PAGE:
Twenty years ago, on 19 December 1984, the UK and Chinese governments signed the Joint Declaration on the Question of Hong Kong, affirming that Chinese sovereignty over Hong Kong would take effect on 1 July 1997. On that day in 1997 the Hong Kong Special Administrative Region (HKSAR) was established under the Basic Law, a "mini constitution" which enshrined the concept of "one country, two systems." It reserved to the People's Republic of China (PRC) responsibility for defence and foreign affairs but otherwise provided the HKSAR with a high degree of independent authority and for the maintenance of Hong Kong's established legal structures and for protection of private property and basic freedoms. These and other matters were clearly covered in the Basic Law, but one particularly sensitive area was left for future action by the HKSAR.
Article 23 of the Basic Law reads: "The Government of the Hong Kong Special Administrative Region shall enact laws on its own to prohibit any act of treason, secession, sedition, subversion against the Central People's Government, or theft of state secrets, to prohibit foreign political organizations or bodies from conducting political activities in the Region, and to prohibit political organizations or bodies of the Region from establishing ties with foreign political organizations or bodies."
From 1997 until 2002 there was no move to enact the legislation referred to in Article 23. A process then launched under pressure from the PRC led up to a dramatic event on 1 July 2003, when the largest protest demonstration in Hong Kong's history resulted in the withdrawal of a bill respecting Article 23.
The debate over Article 23 was not simply concerned with outlawing subversion, sedition, treason and secession but was also connected to the broader issues of identity politics, patriotism and the prospects for democratization in both Hong Kong and the People's Republic of China. This article delineates the background to the debate, its development after the protests, its underlying implications concerning identity and patriotism, and the debate's consequences for the democratic development of both Hong Kong and China. Finally, this article suggests that the Canadian government may have to devise new ways of coping with Hong Kong's political development, especially because the post-colonial enclave has a large population of Canadians; if their future in the territory were endangered, the situation would demand an immediate response from Ottawa.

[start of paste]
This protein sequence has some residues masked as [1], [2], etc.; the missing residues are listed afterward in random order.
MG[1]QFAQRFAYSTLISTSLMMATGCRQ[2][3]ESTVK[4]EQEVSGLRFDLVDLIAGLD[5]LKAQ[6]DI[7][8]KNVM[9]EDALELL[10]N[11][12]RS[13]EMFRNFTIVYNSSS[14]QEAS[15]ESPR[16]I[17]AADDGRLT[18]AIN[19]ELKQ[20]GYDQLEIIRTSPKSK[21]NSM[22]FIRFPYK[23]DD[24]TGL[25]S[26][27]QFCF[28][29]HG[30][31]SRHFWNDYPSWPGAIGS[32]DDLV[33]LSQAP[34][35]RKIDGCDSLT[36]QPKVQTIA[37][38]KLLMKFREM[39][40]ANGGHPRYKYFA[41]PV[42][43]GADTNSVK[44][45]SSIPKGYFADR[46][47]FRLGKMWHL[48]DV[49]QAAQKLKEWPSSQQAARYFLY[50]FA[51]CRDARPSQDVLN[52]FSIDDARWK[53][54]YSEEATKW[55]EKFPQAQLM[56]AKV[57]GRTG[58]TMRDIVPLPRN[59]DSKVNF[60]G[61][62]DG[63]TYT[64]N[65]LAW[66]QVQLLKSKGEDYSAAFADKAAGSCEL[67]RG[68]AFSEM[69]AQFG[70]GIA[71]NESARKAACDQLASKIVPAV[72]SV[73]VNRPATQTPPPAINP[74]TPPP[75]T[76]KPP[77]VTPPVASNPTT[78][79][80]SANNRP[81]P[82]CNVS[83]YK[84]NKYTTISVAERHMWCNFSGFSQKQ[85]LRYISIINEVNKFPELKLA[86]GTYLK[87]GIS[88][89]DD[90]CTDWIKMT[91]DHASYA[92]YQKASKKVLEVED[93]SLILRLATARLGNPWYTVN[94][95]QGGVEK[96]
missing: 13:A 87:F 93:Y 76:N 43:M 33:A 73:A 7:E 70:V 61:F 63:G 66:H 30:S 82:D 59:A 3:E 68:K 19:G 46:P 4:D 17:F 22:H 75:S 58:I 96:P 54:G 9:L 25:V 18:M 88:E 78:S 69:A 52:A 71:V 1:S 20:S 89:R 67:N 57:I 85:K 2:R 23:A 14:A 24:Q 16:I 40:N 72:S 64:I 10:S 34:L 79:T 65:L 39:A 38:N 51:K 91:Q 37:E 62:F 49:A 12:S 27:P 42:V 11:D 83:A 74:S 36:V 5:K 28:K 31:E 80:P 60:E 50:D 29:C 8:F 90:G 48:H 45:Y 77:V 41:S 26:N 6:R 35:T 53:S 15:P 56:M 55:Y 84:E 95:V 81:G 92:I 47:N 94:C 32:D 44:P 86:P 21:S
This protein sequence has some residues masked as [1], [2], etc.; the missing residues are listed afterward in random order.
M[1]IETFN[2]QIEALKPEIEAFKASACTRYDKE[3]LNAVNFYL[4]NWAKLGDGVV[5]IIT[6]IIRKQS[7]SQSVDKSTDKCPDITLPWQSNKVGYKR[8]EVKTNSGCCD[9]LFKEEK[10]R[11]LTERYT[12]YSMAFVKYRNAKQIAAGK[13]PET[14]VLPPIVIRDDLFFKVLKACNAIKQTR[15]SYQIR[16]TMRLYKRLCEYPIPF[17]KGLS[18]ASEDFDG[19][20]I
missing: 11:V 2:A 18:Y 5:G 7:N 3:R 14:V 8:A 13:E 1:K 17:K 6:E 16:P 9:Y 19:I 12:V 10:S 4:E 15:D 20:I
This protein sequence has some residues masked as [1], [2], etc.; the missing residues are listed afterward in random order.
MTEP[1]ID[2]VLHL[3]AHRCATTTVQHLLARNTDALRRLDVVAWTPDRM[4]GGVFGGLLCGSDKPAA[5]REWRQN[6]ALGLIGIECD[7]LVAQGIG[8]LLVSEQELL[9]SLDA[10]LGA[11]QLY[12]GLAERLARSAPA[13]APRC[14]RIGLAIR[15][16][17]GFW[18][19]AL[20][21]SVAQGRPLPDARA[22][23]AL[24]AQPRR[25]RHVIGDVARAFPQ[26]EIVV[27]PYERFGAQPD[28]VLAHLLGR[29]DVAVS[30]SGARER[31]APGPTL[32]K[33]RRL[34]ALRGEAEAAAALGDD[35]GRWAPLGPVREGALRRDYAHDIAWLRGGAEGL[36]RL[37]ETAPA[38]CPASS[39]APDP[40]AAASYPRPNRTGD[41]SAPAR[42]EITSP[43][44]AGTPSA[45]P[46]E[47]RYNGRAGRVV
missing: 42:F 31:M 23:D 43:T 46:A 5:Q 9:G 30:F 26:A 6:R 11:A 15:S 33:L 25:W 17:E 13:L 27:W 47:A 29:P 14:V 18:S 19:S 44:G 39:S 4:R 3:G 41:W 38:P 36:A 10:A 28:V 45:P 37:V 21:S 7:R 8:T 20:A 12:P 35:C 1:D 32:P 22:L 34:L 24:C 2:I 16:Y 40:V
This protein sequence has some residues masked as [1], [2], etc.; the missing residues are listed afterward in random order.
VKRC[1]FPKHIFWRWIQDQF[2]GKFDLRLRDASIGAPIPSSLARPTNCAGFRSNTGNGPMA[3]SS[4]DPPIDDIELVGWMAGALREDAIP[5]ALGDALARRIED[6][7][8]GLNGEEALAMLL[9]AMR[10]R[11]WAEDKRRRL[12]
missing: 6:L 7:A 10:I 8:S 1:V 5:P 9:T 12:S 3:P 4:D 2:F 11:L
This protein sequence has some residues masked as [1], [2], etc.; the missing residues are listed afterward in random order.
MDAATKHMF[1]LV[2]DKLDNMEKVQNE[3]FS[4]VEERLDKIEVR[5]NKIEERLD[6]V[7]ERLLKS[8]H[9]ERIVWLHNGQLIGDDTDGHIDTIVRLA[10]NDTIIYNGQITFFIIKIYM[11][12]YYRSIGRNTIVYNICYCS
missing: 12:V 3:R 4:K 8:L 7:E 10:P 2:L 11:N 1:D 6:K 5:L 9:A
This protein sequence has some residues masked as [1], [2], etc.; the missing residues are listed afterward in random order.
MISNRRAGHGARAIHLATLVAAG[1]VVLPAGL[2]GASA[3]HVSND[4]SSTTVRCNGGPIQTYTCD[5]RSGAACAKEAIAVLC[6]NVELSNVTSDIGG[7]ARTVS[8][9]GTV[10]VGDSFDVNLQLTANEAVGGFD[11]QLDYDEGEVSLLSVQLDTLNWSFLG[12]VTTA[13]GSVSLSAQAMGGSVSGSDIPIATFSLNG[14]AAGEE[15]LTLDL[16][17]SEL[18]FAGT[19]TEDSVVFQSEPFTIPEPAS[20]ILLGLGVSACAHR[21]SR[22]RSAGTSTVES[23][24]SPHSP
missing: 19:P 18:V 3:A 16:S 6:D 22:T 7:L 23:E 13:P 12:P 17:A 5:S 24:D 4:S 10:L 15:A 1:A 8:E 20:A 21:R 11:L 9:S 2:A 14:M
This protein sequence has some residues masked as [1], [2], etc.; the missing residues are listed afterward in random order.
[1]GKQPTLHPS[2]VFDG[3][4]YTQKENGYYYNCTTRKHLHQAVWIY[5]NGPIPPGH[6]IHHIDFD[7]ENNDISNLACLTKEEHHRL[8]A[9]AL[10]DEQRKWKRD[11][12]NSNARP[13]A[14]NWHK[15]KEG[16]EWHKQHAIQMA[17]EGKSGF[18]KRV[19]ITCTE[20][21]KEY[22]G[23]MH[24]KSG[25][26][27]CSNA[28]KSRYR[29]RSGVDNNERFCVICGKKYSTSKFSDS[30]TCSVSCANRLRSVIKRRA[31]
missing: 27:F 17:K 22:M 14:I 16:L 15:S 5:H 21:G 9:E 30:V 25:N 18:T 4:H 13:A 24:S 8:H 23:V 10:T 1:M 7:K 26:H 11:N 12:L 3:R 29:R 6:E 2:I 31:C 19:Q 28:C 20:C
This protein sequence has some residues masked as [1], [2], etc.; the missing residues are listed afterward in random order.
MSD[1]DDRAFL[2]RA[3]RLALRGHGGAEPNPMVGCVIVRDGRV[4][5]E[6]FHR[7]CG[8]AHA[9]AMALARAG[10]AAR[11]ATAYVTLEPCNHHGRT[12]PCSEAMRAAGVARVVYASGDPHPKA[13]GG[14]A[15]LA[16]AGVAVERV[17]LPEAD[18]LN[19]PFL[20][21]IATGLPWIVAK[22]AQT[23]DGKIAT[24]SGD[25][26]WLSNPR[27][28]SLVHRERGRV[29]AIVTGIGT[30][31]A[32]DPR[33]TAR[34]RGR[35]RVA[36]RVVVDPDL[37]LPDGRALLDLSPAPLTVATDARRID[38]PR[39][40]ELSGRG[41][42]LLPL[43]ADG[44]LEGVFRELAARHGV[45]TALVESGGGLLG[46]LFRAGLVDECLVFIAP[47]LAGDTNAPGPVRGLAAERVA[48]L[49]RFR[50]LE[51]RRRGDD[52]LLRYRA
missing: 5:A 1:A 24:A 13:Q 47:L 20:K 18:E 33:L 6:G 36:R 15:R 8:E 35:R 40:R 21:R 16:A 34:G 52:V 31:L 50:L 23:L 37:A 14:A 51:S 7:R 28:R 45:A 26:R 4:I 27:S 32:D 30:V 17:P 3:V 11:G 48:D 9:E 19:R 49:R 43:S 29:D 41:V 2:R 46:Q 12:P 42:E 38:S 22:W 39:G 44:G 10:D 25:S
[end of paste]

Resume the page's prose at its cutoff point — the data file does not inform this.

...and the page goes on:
BACKGROUND TO THE DEBATE AND THE JULY PROTESTS
In September 2002, PRC officials suddenly raised the issue of the HKSAR's obligation to implement Article 23. Rumours had been rife since the PRC president, Jiang Zemin, had visited Hong Kong in July 2002 and been confronted by a group of Falun Gong protestors. Jiang demanded that the Hong Kong government under the leadership of Chief Executive Tung Chee-hwa speed up the process of bringing in legislation under Article 23. The mainland security apparatuses, such as the national security agency, were mandated to press the Hong Kong government to fulfill the mission set out in the Basic Law. According to this author's informant close to the top level of the HKSAR government, the Tung administration was originally given a deadline of January 2003 for the legislation to be approved by the Legislative Council (LegCo). (Refer to the Appendix for a glossary of the main government agencies and institutions mentioned in this article.) This demand from the PRC did not recognize the difficulties and realities of Hong Kong politics, whose pluralistic nature and opposing political forces mean that any legislation must be carefully prepared, lobbied and presented. The Tung administration in turn floated the idea that legislation pursuant to Article 23 should be passed by the LegCo and enacted by the summer of 2003. As a result, a timetable was decided between the PRC and the HKSAR, with the public remaining ignorant of these confidential arrangements and decisions. …